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Top 5 Questions Regarding Garage Door Costs

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Whether you are outfitting a brand new house or looking to replace an old garage door, one of your primary concerns will certainly involve garage door costs. It is not necessarily an easy chore. Most homeowners don't have much experience buying garage doors and therefore have little idea about garage door costs.

Furthermore, garage door costs vary widely. You can spend as little as a few hundred dollars for a basic new garage door, uninstalled, to thousands of dollars for a high-end garage door that is professionally installed.

One thing that might surprise you is that replacing the garage door may well prove to be a good investment. Remodeling magazine has found that the return on investment in a garage door is better than just about any other home improvement project. (For more information, see Getting the Best Deal on a Garage Door Replacement.)

With that in mind, here are five big questions you need to answer to help get a handle on what your garage door costs might be.

1. Do I Really Need a New Door?

For many, this is a simple question to answer. Wood garage doors rot, metal garage doors get banged up, track hardware falls apart. If that's the situation you face, there's probably not much choice in the matter. You need a new door.

But just because your garage door isn't functioning properly, it doesn't necessarily follow that it needs to be replaced. You can hold down your garage door costs by doing a little maintenance and repair yourself. For some guidance, check out How To Quiet a Noisy Garage Door and Simple Garage Door Maintenance Tips.

If cold air whips around the edges of your garage door, you don't necessarily need to replace it. See What To Look for in Garage Door Seals for information on patching those leaks. Also note that wood and metal garage doors can be transformed with a paint job, which is much less expensive than replacement.

2. What Kind of Garage Door Should I Choose?

One of the biggest variables in garage door costs is in the materials used. For some information on how garage door costs might be reflected in the material you choose, take a look at this article.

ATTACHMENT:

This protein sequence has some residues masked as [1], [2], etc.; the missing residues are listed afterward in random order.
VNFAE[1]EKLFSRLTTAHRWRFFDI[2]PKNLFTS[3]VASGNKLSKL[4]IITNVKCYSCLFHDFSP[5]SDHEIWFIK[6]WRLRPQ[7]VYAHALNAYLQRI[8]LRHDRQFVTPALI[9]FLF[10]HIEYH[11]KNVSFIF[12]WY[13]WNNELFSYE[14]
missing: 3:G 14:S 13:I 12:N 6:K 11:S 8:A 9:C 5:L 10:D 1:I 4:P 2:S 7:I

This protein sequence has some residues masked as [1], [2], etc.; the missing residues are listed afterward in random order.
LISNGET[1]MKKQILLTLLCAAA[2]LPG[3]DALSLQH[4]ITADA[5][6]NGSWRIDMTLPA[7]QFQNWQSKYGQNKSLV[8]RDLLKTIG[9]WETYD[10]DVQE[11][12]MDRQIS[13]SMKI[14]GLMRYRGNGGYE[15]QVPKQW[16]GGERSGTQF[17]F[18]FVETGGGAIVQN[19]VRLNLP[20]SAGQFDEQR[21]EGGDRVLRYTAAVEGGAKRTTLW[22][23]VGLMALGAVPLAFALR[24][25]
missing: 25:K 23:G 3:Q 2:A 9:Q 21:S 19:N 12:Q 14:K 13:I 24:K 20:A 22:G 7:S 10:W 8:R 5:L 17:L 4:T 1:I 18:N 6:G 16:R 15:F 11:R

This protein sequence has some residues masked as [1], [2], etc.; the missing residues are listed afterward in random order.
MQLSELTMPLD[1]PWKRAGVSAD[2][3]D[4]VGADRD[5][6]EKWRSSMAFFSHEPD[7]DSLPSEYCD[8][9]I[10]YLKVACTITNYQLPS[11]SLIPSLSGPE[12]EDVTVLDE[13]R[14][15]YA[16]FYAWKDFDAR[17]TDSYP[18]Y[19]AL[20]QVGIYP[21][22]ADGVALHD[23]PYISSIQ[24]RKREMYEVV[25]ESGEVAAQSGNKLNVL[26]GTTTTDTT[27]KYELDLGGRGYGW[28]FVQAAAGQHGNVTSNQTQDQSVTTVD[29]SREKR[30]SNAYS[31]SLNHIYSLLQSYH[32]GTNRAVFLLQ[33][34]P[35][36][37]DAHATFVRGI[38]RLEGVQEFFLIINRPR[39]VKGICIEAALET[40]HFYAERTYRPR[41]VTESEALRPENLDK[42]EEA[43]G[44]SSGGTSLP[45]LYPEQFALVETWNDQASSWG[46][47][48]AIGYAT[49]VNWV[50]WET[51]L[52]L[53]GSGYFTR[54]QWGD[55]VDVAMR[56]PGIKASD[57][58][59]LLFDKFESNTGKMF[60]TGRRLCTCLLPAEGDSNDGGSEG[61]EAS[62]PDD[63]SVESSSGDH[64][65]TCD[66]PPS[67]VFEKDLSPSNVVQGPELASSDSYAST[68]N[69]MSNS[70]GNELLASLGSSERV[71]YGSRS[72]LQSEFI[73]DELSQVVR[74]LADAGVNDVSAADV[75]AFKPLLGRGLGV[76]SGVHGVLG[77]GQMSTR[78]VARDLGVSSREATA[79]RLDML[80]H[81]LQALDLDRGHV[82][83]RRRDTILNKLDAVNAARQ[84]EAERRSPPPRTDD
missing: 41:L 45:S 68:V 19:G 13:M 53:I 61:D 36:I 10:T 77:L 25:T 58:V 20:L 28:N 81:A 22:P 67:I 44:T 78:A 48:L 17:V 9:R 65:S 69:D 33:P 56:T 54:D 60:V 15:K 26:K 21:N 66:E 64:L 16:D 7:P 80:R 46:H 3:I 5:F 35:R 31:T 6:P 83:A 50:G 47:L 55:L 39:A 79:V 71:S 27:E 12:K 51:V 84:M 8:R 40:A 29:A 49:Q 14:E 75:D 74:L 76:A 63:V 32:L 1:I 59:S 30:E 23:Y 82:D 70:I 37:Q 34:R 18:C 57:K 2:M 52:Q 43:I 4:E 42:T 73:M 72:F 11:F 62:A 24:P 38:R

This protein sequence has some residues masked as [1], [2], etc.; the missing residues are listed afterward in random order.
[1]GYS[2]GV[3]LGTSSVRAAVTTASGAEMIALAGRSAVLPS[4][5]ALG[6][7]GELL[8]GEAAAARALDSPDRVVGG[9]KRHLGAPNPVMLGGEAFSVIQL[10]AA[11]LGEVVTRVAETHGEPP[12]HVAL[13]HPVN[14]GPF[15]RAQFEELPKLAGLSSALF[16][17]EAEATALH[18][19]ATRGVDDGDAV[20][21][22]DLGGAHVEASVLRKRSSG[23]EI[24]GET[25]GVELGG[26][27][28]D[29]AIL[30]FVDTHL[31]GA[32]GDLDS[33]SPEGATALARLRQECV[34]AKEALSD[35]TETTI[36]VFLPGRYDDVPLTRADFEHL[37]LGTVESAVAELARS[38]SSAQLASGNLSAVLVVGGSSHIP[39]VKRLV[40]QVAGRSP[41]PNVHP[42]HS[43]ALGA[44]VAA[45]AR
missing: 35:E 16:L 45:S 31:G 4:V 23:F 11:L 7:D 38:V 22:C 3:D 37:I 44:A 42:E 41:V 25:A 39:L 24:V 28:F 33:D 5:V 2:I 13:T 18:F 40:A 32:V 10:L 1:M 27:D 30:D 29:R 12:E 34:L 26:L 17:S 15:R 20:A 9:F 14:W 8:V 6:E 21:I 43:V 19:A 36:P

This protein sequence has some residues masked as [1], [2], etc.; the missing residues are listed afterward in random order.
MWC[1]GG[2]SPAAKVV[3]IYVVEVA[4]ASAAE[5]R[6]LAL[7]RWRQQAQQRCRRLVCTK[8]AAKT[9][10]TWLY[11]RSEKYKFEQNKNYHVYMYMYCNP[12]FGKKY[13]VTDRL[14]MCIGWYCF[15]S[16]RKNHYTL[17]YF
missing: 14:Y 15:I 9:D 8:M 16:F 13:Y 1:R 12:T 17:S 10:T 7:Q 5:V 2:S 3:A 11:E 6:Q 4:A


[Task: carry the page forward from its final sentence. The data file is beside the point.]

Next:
Your choice of style can also have a big impact on your garage door costs. Read Understanding Garage Door Styles to gain some understanding on what's available and which style is best for you.

3. What Is Included In the Garage Door Cost?

Obviously, garage door costs are going to depend on quite a bit more than just the price of the door. Garage door replacements often also include new tracks (the metal parts in which the rollers move up and down). Find out if the cost you have been quoted includes new tracks.

As with most consumer products, it really pays to shop around and compare garage door costs. Most cities have a large number of contractors who specialize in garage door installations and repairs. Give all of them a call (for information on choosing contractors, see How To Find the Best Garage Door Installers and Repairmen), and find two or three who will give you a written estimate. You might also want to compare garage door costs offered by Home Depot and Lowes. Both usually carry garage doors, and Home Depot usually offers an installation service as well. Garage door costs at both stores range from about $300 (one-car) to $450 (two-car). Double those figures and you should have a ballpark idea of installed garage door costs.

4. Can I Install the Garage Door Myself?

Home centers sell garage doors that are not particularly difficult to install. Before deciding to reduce your garage door cost by installing it yourself, contact the manufacturer for installation instructions. If the project looks manageable, go for it. As with most home improvement projects, the best way to reduce garage door costs is to do it yourself.

5. Do I Need To Replace the Garage Door Opener, Too?

If your garage door opener is working fine with the current garage door, there's probably no reason to change it. The only exception to this would be if you buy a new garage door that is considerably heavier than the old one and your garage door opener is not strong enough to handle the extra load. Look for a lightweight garage door replacement, however, and you can avoid having to replace the garage door opener.

General advice on garage door opener replacement can be found at 5 Reasons to Replace Your Garage Door Opener. If your current opener is acting up, it could just need some care and feeding. Troubleshooting the Most Common Garage Door Opener Problems is a good place to start diagnosing a problem. If that doesn't take care of your problem, the next step is to read Before You Buy a Garage Door Opener.

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